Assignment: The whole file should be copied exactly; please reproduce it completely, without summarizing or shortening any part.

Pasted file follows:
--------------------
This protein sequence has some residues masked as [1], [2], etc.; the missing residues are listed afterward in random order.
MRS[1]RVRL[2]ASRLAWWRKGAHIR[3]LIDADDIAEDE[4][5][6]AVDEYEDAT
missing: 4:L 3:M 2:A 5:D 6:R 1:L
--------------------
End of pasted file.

This protein sequence has some residues masked as [1], [2], etc.; the missing residues are listed afterward in random order.
MRS[1]RVRL[2]ASRLAWWRKGAHIR[3]LIDADDIAEDE[4][5][6]AVDEYEDAT
missing: 4:L 3:M 2:A 5:D 6:R 1:L